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Praying the “Corona” During Coronavirus: The Rosary as a Prayer for Our Times

It is undeniable that we are in uncertain and unstable times. The combination of a global pandemic, a magnified view of racial injustices in our country, and political unrest produces mental, moral, and spiritual unease. To top things off, many of the readers of this blog are at crossroads in their lives at which they must make important decisions about their futures. As Catholics, we know that in times like this we must turn to prayer. One of the most powerful prayers given to us by the Church is the rosary.

At the beginning of the lock-downs, some friends and I began to pray a daily rosary over zoom (this is still happening and all are welcome; information at the end of the post!). What began as an attempt to maintain some semblance of community during the lock-downs has become a daily habit that has formed deep friendships and borne spiritual fruit. Before Covid-19, I prayed the rosary occasionally; now, I can tell something is missing if I skip a day. At a personal, experiential level, I have learned that the rosary can unify, that it helps us to grow in virtue, that it is a guide for discerning truth, and that it is a powerful prayer through the intercession of our Blessed Mother that is available to everyone. I learned these things over the past months. What I have discovered, however, is that these qualities of the rosary, called the “corona” in past times1, have been known for much longer. Various popes and saints have encouraged the faithful to pray the rosary, especially during difficult times. Pope Leo XIII, who wrote 12 encyclicals on the rosary, is an especially important guide for us. Reading his encyclicals, one finds that the challenges in the world that he highlights remain with us today. In his encyclical Superiore Anno, he even urges the faithful to pray the rosary because of a pandemic!2 So what theological insight can Pope Leo XIII give us about this prayer, and how can it inform our lives today?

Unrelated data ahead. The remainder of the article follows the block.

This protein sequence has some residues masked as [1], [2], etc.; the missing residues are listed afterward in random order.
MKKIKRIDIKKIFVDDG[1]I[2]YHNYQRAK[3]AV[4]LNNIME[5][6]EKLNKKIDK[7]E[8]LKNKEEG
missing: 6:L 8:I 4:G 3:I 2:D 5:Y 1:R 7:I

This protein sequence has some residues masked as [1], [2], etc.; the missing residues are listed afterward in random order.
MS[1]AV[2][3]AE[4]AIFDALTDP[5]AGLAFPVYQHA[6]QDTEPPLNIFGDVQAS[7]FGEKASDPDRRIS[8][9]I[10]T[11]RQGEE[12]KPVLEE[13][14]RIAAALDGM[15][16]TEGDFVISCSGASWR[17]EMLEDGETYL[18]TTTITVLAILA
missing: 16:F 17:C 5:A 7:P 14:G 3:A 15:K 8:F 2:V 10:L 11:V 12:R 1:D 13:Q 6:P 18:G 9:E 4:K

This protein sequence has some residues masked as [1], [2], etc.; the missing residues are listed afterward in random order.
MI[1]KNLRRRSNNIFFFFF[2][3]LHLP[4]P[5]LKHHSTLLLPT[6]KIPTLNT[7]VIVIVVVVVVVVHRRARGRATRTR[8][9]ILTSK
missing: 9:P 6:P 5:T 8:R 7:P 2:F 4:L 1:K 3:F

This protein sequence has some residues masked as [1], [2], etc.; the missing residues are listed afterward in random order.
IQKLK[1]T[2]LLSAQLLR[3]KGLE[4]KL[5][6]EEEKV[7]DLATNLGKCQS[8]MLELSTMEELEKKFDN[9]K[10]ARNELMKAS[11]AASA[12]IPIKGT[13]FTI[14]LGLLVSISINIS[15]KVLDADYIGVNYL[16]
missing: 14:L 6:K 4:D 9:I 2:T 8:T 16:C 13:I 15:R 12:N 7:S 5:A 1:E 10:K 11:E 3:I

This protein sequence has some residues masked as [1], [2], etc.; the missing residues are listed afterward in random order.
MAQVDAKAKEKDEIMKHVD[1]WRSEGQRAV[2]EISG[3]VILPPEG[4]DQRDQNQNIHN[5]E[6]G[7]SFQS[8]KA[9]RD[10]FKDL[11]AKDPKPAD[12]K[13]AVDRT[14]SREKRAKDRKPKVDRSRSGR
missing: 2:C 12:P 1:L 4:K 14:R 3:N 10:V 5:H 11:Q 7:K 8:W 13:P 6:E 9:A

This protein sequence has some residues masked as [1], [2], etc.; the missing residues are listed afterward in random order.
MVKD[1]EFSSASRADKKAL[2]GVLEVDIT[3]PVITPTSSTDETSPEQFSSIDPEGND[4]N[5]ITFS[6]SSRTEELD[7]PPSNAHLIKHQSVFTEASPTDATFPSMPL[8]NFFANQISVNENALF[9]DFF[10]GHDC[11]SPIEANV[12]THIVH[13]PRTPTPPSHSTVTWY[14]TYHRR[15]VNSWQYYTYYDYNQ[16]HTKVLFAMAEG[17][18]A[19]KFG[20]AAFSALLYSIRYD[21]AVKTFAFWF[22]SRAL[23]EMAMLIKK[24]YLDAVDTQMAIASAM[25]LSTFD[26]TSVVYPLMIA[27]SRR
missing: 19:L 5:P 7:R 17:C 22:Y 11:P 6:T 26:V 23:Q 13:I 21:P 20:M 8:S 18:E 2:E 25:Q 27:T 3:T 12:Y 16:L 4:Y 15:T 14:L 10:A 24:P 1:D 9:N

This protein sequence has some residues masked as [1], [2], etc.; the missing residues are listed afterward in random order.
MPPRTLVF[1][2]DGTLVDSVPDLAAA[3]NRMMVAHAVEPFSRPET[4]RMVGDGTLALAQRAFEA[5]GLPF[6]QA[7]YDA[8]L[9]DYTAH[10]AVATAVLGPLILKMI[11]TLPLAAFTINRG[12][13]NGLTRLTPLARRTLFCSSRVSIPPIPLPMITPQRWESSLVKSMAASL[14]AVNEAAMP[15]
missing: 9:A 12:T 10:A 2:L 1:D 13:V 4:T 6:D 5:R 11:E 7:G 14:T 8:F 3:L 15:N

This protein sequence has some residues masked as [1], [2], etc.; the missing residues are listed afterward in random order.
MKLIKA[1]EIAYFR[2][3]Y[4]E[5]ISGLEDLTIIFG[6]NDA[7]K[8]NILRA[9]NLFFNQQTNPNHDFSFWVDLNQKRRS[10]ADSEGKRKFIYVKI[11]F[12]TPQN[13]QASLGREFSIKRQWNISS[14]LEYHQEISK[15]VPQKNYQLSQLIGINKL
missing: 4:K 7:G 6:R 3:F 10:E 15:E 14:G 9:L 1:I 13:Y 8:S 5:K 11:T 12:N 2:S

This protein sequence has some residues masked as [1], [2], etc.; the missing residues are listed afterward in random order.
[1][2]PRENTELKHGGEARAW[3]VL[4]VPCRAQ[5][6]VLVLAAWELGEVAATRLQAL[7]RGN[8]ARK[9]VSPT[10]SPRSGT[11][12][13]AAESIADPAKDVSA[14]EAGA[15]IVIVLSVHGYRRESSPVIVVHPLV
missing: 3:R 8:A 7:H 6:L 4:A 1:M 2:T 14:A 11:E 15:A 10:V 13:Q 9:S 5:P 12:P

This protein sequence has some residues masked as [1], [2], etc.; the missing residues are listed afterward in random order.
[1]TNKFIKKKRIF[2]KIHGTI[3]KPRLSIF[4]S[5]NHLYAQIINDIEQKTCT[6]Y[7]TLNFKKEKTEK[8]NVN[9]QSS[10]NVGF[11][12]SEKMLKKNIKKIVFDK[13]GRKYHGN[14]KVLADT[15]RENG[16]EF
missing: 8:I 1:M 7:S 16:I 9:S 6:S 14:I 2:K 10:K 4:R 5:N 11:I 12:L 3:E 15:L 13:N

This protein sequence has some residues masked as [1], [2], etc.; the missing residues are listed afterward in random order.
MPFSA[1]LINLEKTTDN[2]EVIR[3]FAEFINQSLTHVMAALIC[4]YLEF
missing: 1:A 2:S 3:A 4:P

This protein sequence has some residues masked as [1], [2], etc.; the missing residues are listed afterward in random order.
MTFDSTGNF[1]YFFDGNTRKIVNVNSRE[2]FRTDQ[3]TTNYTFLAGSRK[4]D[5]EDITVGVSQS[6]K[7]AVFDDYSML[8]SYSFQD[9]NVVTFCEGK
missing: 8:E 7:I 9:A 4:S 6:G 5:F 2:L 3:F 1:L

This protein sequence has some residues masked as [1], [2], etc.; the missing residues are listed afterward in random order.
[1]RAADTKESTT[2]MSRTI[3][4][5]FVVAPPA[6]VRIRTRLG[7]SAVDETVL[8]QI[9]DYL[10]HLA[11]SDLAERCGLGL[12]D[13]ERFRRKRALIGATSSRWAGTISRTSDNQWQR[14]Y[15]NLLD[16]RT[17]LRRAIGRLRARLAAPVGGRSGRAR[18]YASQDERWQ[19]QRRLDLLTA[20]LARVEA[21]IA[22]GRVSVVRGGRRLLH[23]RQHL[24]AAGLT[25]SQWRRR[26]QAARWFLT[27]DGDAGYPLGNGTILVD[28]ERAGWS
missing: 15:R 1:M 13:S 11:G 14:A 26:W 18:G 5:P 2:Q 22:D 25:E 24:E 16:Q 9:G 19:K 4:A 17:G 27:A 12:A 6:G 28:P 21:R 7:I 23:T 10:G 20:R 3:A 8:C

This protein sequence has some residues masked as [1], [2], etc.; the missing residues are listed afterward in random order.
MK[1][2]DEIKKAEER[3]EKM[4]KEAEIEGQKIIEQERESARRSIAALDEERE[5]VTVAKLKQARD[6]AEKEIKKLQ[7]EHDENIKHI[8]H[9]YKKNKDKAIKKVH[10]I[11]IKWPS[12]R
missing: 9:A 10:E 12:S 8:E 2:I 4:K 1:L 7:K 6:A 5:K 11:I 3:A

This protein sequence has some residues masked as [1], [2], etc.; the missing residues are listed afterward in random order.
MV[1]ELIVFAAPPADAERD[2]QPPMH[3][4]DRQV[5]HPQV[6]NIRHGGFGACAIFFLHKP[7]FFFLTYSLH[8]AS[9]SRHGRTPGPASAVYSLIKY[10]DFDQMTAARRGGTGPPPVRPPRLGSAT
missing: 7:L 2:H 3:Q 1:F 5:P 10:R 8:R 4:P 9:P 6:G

The rosary as a contemplative prayer for everyone